Expats Still Must Pay U.S. Taxes
Sam is still your uncle
on December 19, 2017
Updated on January 27, 2023
If you’re working in another country as a U.S. citizen or green card holder, you may think you’re off the hook when it comes to filing and paying taxes in the United States. That’s not the case: There are a number of specific rules that apply to U.S. taxpayers living in other countries. If you’re working for a U.S.-based employer while living in a foreign country, your tax liabilities will likely be relatively straightforward. If, however, you’re self-employed while living abroad—or working for a foreign employer—things can get a little complicated.
How your income is taxed by the Internal Revenue Service (IRS) depends, in part, on the source of your income. Special exemptions and credits may also apply to expats based on how much foreign income they earn.
- Regular salary income—whether you’re working for an American company or a foreign employer, the money you earn while living abroad is considered ‘foreign earned income,’ qualifying you for the Foreign Earned Income Exclusion (FEIE). This rule allows you to exclude up to a designated amount from your U.S. tax liability (the amount is adjusted for inflation each year; for tax year 2016, it was $101,300). You will only owe U.S. taxes on any earned income above that amount, which you then pay based on the tax rate applicable to your total income.
- Business revenue—whether your income from a business is considered foreign or not depends on where its business occurs:
- Service business is based on where you perform the service.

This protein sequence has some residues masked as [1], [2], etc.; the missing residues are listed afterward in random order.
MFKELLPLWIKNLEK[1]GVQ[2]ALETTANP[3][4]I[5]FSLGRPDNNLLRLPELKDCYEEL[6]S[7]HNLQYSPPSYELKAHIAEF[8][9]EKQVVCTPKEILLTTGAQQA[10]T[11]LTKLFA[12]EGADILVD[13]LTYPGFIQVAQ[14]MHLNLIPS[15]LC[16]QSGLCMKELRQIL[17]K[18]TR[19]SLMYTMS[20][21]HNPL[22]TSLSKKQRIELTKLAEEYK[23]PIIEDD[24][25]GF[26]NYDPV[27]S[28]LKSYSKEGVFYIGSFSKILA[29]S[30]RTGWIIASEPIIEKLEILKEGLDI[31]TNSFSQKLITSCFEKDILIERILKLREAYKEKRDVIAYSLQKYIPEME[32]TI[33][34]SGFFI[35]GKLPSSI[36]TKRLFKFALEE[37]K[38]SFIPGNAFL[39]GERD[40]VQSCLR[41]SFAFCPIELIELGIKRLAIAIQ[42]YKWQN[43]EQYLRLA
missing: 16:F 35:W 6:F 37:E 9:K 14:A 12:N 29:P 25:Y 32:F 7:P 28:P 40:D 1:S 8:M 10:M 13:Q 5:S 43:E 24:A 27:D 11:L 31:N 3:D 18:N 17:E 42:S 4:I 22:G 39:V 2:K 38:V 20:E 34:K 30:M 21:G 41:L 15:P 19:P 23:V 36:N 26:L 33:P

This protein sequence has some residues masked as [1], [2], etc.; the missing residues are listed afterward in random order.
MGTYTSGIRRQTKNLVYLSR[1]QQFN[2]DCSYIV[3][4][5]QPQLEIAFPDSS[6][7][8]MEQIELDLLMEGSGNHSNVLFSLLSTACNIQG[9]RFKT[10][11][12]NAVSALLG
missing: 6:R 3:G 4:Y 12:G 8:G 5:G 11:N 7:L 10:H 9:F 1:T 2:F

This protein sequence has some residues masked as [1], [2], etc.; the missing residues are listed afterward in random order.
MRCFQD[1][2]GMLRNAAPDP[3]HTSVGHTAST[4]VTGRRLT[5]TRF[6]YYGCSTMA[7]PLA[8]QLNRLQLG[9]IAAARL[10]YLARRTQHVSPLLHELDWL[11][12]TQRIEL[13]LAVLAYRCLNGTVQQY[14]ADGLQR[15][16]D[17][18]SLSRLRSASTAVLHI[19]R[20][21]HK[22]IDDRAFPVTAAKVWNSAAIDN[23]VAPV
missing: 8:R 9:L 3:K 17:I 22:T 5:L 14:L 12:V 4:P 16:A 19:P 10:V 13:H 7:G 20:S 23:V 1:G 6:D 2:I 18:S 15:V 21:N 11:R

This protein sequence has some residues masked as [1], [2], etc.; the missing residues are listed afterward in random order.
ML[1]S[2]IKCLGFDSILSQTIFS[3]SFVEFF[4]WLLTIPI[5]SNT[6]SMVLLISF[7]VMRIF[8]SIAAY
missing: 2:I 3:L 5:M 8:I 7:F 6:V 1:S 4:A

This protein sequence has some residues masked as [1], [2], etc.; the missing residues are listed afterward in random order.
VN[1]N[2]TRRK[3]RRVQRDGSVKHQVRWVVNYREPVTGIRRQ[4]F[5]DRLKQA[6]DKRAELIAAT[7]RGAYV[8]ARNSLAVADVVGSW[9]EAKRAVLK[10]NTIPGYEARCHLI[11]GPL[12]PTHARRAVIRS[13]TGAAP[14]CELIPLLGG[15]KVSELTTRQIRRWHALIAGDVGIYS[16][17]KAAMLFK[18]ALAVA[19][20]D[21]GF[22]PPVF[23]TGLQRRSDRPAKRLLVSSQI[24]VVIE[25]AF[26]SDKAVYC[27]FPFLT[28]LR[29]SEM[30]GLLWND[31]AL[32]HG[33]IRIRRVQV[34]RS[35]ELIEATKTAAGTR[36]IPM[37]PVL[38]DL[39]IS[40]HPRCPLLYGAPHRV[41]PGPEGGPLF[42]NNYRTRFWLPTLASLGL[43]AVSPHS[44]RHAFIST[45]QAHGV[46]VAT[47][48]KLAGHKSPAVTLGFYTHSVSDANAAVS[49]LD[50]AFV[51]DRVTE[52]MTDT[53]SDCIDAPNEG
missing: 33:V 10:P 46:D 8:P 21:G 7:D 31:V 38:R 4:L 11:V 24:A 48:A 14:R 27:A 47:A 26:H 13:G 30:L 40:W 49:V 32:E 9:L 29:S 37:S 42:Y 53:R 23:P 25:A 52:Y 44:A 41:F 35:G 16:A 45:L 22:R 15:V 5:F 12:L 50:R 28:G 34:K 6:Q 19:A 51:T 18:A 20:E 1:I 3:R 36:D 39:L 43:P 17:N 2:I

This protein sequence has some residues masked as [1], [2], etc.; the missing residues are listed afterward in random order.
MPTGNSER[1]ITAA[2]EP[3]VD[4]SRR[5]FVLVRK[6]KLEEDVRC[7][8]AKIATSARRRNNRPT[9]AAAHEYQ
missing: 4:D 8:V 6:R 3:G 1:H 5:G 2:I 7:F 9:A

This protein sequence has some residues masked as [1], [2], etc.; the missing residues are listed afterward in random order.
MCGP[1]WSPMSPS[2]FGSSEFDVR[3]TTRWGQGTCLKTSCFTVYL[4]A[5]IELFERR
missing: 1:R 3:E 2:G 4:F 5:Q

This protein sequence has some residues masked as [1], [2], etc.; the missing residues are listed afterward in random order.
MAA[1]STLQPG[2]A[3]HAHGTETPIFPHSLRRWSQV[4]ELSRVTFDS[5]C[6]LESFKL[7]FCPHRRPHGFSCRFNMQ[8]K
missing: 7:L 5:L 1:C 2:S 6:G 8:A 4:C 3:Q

- Product business is based on where products are sold (or, if the business produces products, where they are produced).
- Foreign Tax Credit—If you paid income tax on your income in the country where you’re living and working, this credit prevents you from being taxed by the U.S. on the same income.
There are other sources of money that may be subject to taxation and filing requirements but may not be eligible for FEIE, such as investment income, pension or retirement payments, dividends, or rental income. Any foreign bank account or foreign investment over $10,000 must be reported to the IRS.
In addition, be aware that money invested in a tax-deferred retirement plan by an employer in another country may not actually be tax-deferred for U.S. purposes. This can get tricky—not to mention costly; be sure to consult with a qualified tax expert who understands these rules.
- If you’re self-employed or operating your own business abroad, record-keeping is essential, but not always straightforward. Some countries have practices that don’t rely on written records or systems that don’t easily track with common record-keeping programs.
- In some circumstances, you may be able to exclude your housing expenses from your taxable income.
- Note that, for filing as an expat, you get an automatic two-month return deadline extension to June 15. If you’re in a country that doesn’t follow a calendar year for tax purposes, be sure to request an extension to October 15.
- Don’t forget about your state tax return. In all but nine states, the state wherein you last resided is still considered your home and requires you to file a return.
Don’t skip out on filing your U.S. tax return just because you aren’t living here. The IRS has a number of penalties at its disposal, including hefty fines and the ability to cancel your passport should you decide filing is optional. That being said, there is an inclination to grant amnesty for ‘non-wilfully delinquent’ expats who choose to come out of hiding.
Filing taxes is never easy, and filing as an expatriate can be considerably more complicated. Talk to an experienced tax professional or tax attorney familiar with the expat tax rules applicable to your situation.
If you want more information on this area of tax law, see our tax overview.